Drug Perks up Old Muscles and Aging Brains
News May 14, 2015
Researchers at the University of California, Berkeley, have discovered that a small-molecule drug simultaneously perks up old stem cells in the brains and muscles of mice, a finding that could lead to drug interventions for humans that would make aging tissues throughout the body act young again.
“We established that you can use a single small molecule to rescue essential function in not only aged brain tissue but aged muscle,” said co-author David Schaffer, director of the Berkeley Stem Cell Center and a professor of chemical and biomolecular engineering. “That is good news, because if every tissue had a different molecular mechanism for aging, we wouldn’t be able to have a single intervention that rescues the function of multiple tissues.”
The drug interferes with the activity of a growth factor, transforming growth factor beta 1 (TGF-beta1), that Schaffer’s UC Berkeley colleague Irina Conboy showed over the past 10 years depresses the ability of various types of stem cells to renew tissue.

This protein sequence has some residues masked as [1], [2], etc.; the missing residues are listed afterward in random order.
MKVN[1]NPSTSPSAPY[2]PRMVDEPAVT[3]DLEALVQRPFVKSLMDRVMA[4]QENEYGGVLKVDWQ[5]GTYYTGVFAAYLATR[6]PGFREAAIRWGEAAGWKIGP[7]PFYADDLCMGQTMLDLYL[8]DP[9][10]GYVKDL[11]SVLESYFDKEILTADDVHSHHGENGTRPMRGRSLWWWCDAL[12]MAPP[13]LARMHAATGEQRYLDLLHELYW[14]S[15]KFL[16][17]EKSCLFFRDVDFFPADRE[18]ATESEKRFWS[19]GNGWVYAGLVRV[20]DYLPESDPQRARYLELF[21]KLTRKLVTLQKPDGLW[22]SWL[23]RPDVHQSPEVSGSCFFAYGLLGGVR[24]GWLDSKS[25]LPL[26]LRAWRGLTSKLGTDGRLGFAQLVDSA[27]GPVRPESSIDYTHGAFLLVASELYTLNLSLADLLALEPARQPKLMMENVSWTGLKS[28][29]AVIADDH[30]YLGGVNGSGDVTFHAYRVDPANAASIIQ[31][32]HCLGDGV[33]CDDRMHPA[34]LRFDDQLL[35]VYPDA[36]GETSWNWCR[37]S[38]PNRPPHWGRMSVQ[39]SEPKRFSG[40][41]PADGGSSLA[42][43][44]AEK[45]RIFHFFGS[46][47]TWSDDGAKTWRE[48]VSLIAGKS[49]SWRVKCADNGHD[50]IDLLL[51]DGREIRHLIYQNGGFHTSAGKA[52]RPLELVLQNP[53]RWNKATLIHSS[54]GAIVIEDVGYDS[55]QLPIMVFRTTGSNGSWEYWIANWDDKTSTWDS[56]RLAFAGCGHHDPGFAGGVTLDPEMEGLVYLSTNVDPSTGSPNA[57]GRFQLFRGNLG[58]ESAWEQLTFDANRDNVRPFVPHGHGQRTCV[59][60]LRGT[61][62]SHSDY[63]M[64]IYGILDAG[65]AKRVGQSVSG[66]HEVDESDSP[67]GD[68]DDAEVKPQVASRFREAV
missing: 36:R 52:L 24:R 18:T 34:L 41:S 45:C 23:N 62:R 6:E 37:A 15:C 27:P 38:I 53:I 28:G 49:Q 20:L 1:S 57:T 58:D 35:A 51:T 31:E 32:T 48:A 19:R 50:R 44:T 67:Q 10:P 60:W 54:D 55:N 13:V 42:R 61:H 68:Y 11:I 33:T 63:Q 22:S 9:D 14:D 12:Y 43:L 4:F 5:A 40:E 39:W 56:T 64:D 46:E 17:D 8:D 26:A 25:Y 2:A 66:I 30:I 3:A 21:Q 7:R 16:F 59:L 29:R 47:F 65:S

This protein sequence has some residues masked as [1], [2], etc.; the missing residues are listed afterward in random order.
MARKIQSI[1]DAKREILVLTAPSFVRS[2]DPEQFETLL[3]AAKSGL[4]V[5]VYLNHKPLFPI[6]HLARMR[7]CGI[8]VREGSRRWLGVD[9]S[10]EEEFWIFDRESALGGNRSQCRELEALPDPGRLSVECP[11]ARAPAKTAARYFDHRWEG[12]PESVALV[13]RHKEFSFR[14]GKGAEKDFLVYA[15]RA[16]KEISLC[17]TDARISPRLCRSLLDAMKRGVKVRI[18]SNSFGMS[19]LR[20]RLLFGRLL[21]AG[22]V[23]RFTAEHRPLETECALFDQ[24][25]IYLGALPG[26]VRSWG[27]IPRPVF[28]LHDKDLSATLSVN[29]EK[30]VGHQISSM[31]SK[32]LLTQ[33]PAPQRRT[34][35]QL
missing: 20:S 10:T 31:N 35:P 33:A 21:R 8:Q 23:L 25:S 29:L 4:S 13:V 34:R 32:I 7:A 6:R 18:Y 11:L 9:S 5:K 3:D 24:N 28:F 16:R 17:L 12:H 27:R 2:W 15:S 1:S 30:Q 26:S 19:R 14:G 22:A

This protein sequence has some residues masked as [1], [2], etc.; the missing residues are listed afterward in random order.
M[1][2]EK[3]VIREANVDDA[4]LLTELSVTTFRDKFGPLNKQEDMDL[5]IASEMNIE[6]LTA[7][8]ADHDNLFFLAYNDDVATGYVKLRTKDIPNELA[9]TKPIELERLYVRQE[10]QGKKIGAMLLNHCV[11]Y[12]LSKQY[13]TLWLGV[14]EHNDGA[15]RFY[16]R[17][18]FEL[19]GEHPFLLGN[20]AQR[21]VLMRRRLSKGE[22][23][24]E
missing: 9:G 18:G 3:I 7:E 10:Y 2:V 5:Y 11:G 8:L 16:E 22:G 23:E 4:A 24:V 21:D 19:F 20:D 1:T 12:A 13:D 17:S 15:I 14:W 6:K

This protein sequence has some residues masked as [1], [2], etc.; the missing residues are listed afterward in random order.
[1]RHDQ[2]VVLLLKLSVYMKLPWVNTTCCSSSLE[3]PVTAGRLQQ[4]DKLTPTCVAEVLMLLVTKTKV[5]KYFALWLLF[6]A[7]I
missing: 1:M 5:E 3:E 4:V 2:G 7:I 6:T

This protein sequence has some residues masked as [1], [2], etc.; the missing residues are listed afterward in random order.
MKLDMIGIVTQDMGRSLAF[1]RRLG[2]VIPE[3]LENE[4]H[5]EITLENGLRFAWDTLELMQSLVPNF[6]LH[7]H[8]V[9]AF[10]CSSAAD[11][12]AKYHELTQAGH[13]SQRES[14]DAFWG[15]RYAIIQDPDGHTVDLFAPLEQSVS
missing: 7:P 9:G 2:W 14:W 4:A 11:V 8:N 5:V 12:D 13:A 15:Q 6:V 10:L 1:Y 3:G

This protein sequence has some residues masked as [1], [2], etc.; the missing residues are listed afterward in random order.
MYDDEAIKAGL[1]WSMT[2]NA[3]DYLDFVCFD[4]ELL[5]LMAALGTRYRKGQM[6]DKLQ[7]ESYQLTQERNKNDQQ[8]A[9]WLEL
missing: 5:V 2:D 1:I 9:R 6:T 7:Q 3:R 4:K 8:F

“Based on our earlier papers, the TGF-beta1 pathway seemed to be one of the main culprits in multi-tissue aging,” said Conboy, an associate professor of bioengineering. “That one protein, when upregulated, ages multiple stem cells in distinct organs, such as the brain, pancreas, heart and muscle. This is really the first demonstration that we can find a drug that makes the key TGF-beta1 pathway, which is elevated by aging, behave younger, thereby rejuvenating multiple organ systems.”
Aging is ascribed, in part, to the failure of adult stem cells to generate replacements for damaged cells and thus repair the body’s tissues. Researchers have shown that this decreased stem cell activity is largely a result of inhibitory chemicals in the environment around the stem cell, some of them dumped there by the immune system as a result of chronic, low-level inflammation that is also a hallmark of aging.
MIT researchers have developed a cryptographic system that could help neural networks identify promising drug candidates in massive pharmacological datasets, while keeping the data private. Secure computation done at such a massive scale could enable broad pooling of sensitive pharmacological data for predictive drug discovery.